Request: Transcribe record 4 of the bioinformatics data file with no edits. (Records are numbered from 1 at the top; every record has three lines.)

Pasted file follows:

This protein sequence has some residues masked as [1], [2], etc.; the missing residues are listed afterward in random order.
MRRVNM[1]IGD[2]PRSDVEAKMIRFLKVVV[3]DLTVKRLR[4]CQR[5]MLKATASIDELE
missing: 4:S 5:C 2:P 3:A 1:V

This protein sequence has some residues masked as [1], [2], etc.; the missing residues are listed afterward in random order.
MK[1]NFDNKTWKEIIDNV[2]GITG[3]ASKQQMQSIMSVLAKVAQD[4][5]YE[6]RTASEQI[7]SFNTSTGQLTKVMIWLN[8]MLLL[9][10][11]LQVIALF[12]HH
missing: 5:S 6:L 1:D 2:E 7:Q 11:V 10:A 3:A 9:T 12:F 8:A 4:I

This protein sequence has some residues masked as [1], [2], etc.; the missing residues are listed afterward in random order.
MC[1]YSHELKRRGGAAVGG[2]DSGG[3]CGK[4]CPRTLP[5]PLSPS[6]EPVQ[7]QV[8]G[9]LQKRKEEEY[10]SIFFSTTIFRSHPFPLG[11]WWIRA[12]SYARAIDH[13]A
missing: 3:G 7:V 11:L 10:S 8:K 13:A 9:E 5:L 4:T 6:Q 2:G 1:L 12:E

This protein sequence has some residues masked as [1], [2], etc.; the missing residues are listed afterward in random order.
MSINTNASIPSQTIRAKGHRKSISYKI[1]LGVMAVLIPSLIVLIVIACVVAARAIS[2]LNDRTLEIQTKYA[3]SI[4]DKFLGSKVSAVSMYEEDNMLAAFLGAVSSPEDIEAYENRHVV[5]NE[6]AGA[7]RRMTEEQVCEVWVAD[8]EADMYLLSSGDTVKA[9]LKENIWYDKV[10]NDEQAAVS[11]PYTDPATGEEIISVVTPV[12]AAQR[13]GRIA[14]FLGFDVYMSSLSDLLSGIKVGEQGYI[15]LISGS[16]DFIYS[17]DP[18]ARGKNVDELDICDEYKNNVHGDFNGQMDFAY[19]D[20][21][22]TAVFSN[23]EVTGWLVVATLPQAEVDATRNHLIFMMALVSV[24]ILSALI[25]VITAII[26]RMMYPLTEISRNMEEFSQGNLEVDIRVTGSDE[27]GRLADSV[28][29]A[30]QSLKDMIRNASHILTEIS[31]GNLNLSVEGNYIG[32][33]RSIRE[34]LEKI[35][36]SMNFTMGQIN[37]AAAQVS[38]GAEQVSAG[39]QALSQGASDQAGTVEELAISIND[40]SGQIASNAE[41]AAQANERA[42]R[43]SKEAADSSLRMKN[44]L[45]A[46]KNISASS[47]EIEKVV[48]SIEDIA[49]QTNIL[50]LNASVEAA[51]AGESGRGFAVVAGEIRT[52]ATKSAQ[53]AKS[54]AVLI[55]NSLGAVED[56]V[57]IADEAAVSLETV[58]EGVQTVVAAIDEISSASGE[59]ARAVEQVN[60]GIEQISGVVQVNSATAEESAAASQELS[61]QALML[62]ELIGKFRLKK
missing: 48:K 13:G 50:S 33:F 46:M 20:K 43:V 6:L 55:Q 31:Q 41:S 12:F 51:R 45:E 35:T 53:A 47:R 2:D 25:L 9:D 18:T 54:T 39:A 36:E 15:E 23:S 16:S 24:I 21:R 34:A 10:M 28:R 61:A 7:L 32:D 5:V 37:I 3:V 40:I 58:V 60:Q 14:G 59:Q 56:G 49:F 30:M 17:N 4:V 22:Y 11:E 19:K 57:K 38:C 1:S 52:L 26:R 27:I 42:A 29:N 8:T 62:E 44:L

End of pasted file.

This protein sequence has some residues masked as [1], [2], etc.; the missing residues are listed afterward in random order.
MSINTNASIPSQTIRAKGHRKSISYKI[1]LGVMAVLIPSLIVLIVIACVVAARAIS[2]LNDRTLEIQTKYA[3]SI[4]DKFLGSKVSAVSMYEEDNMLAAFLGAVSSPEDIEAYENRHVV[5]NE[6]AGA[7]RRMTEEQVCEVWVAD[8]EADMYLLSSGDTVKA[9]LKENIWYDKV[10]NDEQAAVS[11]PYTDPATGEEIISVVTPV[12]AAQR[13]GRIA[14]FLGFDVYMSSLSDLLSGIKVGEQGYI[15]LISGS[16]DFIYS[17]DP[18]ARGKNVDELDICDEYKNNVHGDFNGQMDFAY[19]D[20][21][22]TAVFSN[23]EVTGWLVVATLPQAEVDATRNHLIFMMALVSV[24]ILSALI[25]VITAII[26]RMMYPLTEISRNMEEFSQGNLEVDIRVTGSDE[27]GRLADSV[28][29]A[30]QSLKDMIRNASHILTEIS[31]GNLNLSVEGNYIG[32][33]RSIRE[34]LEKI[35][36]SMNFTMGQIN[37]AAAQVS[38]GAEQVSAG[39]QALSQGASDQAGTVEELAISIND[40]SGQIASNAE[41]AAQANERA[42]R[43]SKEAADSSLRMKN[44]L[45]A[46]KNISASS[47]EIEKVV[48]SIEDIA[49]QTNIL[50]LNASVEAA[51]AGESGRGFAVVAGEIRT[52]ATKSAQ[53]AKS[54]AVLI[55]NSLGAVED[56]V[57]IADEAAVSLETV[58]EGVQTVVAAIDEISSASGE[59]ARAVEQVN[60]GIEQISGVVQVNSATAEESAAASQELS[61]QALML[62]ELIGKFRLKK
missing: 48:K 13:G 50:S 33:F 46:M 20:K 43:V 6:L 55:Q 31:Q 41:S 12:F 51:R 45:E 35:T 53:A 47:R 2:D 25:L 9:D 18:T 54:T 39:A 36:E 15:E 23:S 16:S 24:I 21:R 34:A 10:M 28:R 61:A 7:L 32:D 5:V 37:I 3:V 40:I 58:V 60:Q 14:G 59:Q 56:G 49:F 30:M 17:N 4:V 22:Y 11:E 19:K 57:K 38:C 1:S 52:L 26:R 27:I 42:A 29:N 8:T 62:E 44:L